Soy may lower cholesterol in premenopausal women

July 4, 2000 in Heart Health, Nutrition Topics in the News, Women's Health

Soy may lower cholesterol in premenopausal women

A small study at the University of Minnesota has shown that soy isoflavones lowered cholesterol in new tests of healthy, pre-menopausal women who had normal blood cholesterol levels.

This is the first study to show that soy isoflavones lower LDL (bad) cholesterol levels in younger women with normal cholesterol levels. Previous studies have focused on people with high cholesterol levels.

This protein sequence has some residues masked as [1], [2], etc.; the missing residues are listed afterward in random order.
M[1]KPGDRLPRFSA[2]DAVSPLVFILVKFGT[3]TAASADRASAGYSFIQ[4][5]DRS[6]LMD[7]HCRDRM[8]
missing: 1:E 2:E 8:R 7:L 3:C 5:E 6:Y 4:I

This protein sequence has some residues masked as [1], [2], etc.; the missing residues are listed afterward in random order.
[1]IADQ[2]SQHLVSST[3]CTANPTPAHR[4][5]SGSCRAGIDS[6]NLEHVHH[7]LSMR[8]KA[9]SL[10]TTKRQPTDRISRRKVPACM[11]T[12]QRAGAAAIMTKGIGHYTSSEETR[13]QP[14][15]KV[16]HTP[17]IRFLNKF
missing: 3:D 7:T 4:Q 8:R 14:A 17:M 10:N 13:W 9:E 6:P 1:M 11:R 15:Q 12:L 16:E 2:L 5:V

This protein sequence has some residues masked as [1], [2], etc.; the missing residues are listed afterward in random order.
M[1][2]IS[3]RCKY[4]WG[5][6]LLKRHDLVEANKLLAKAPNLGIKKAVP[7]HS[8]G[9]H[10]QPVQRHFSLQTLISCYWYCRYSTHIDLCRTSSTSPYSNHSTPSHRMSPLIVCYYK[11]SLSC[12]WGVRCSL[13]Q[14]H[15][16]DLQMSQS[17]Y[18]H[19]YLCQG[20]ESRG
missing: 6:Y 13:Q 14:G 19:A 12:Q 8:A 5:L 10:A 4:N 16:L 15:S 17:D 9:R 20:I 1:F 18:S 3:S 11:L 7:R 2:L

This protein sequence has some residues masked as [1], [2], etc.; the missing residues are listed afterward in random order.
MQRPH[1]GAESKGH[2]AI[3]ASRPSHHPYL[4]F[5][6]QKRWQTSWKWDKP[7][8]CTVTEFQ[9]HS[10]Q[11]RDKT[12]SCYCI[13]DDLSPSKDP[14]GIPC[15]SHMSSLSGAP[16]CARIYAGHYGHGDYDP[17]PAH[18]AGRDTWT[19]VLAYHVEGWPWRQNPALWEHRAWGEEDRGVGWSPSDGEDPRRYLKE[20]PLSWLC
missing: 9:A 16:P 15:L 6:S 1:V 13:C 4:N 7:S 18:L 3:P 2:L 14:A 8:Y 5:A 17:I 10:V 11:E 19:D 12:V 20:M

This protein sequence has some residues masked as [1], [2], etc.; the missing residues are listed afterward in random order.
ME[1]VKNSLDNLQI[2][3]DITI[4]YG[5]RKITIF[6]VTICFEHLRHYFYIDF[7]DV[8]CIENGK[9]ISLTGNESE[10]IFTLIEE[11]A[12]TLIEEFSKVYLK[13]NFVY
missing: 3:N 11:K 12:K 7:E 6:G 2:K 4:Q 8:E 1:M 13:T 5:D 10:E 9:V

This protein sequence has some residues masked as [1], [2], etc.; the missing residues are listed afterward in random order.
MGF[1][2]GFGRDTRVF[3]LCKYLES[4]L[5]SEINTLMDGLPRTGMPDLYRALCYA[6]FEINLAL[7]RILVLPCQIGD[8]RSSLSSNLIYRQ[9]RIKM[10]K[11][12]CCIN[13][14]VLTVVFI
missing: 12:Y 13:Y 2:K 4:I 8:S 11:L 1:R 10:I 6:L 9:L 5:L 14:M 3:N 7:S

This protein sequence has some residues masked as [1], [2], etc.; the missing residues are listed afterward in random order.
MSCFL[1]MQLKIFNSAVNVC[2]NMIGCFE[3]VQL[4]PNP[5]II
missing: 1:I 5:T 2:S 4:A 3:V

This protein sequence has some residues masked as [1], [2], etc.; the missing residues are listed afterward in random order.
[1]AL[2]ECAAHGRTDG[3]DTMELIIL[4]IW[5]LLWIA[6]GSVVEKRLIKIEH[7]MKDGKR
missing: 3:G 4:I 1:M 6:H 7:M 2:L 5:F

In the tests, 13 women between the ages of 18 and 35 were given varying amounts of a soy beverage powder, with the isoflavones content ranging from 10 to 128 milligrams daily. The women were described as relatively sedentary, but with stable body weights, and who consumed regular diets that were low in soy and fiber.

The high isoflavone diet lowered LDL cholesterol by as much as l0 percent in one part of the trial period. There was a trend toward decreased lower LDL cholesterol with increased isoflavone consumption.

The researchers concluded that, over a lifetime, the effects of soy can "contribute to a lower risk of developing coronary heart disease in healthy people who consume soy over many years."

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